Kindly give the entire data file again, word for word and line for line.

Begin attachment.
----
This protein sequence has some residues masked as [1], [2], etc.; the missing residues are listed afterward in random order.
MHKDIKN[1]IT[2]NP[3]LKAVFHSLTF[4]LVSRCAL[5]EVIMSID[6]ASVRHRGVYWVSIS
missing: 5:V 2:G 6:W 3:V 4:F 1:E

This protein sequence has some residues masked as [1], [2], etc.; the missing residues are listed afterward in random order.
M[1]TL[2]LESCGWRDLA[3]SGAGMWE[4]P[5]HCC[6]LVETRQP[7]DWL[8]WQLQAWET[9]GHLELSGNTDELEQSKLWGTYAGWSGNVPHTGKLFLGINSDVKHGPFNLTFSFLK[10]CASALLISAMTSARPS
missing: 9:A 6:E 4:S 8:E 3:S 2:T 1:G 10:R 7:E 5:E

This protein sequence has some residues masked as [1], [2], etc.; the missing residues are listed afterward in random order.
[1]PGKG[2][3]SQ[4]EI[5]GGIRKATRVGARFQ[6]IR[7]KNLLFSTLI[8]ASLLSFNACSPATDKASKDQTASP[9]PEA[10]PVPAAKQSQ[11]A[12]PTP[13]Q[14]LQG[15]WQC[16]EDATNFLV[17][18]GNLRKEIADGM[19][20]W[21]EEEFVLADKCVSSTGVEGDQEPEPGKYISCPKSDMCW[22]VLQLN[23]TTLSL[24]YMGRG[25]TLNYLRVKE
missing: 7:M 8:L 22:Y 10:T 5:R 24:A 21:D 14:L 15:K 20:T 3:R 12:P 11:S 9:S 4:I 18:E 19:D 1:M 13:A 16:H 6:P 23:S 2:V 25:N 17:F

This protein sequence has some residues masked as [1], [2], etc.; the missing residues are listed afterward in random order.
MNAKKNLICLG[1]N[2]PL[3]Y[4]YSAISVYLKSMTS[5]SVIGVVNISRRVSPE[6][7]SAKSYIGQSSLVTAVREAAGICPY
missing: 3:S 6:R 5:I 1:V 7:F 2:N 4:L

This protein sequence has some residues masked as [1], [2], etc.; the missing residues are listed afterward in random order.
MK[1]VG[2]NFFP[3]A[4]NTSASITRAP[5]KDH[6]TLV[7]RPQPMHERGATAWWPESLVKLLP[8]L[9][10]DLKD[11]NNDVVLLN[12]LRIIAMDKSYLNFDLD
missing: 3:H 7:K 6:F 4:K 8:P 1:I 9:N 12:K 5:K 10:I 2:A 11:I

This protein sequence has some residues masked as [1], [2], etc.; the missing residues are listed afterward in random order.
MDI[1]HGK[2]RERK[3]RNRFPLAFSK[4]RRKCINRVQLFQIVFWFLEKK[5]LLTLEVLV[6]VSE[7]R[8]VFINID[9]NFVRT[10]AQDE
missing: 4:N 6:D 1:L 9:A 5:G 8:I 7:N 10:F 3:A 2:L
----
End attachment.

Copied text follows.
This protein sequence has some residues masked as [1], [2], etc.; the missing residues are listed afterward in random order.
MHKDIKN[1]IT[2]NP[3]LKAVFHSLTF[4]LVSRCAL[5]EVIMSID[6]ASVRHRGVYWVSIS
missing: 5:V 2:G 6:W 3:V 4:F 1:E

This protein sequence has some residues masked as [1], [2], etc.; the missing residues are listed afterward in random order.
M[1]TL[2]LESCGWRDLA[3]SGAGMWE[4]P[5]HCC[6]LVETRQP[7]DWL[8]WQLQAWET[9]GHLELSGNTDELEQSKLWGTYAGWSGNVPHTGKLFLGINSDVKHGPFNLTFSFLK[10]CASALLISAMTSARPS
missing: 9:A 6:E 4:S 8:E 3:S 2:T 1:G 10:R 7:E 5:E

This protein sequence has some residues masked as [1], [2], etc.; the missing residues are listed afterward in random order.
[1]PGKG[2][3]SQ[4]EI[5]GGIRKATRVGARFQ[6]IR[7]KNLLFSTLI[8]ASLLSFNACSPATDKASKDQTASP[9]PEA[10]PVPAAKQSQ[11]A[12]PTP[13]Q[14]LQG[15]WQC[16]EDATNFLV[17][18]GNLRKEIADGM[19][20]W[21]EEEFVLADKCVSSTGVEGDQEPEPGKYISCPKSDMCW[22]VLQLN[23]TTLSL[24]YMGRG[25]TLNYLRVKE
missing: 7:M 8:L 22:Y 10:T 5:R 24:A 21:D 14:L 15:K 20:T 3:R 12:P 11:S 9:S 4:I 18:E 19:D 1:M 13:A 16:H 6:P 23:S 2:V 25:N 17:F

This protein sequence has some residues masked as [1], [2], etc.; the missing residues are listed afterward in random order.
MNAKKNLICLG[1]N[2]PL[3]Y[4]YSAISVYLKSMTS[5]SVIGVVNISRRVSPE[6][7]SAKSYIGQSSLVTAVREAAGICPY
missing: 3:S 6:R 5:I 1:V 7:F 2:N 4:L

This protein sequence has some residues masked as [1], [2], etc.; the missing residues are listed afterward in random order.
MK[1]VG[2]NFFP[3]A[4]NTSASITRAP[5]KDH[6]TLV[7]RPQPMHERGATAWWPESLVKLLP[8]L[9][10]DLKD[11]NNDVVLLN[12]LRIIAMDKSYLNFDLD
missing: 3:H 7:K 6:F 4:K 8:P 1:I 9:N 12:K 5:K 10:I 2:A 11:I

This protein sequence has some residues masked as [1], [2], etc.; the missing residues are listed afterward in random order.
MDI[1]HGK[2]RERK[3]RNRFPLAFSK[4]RRKCINRVQLFQIVFWFLEKK[5]LLTLEVLV[6]VSE[7]R[8]VFINID[9]NFVRT[10]AQDE
missing: 4:N 6:D 1:L 9:A 5:G 8:I 7:N 10:F 3:A 2:L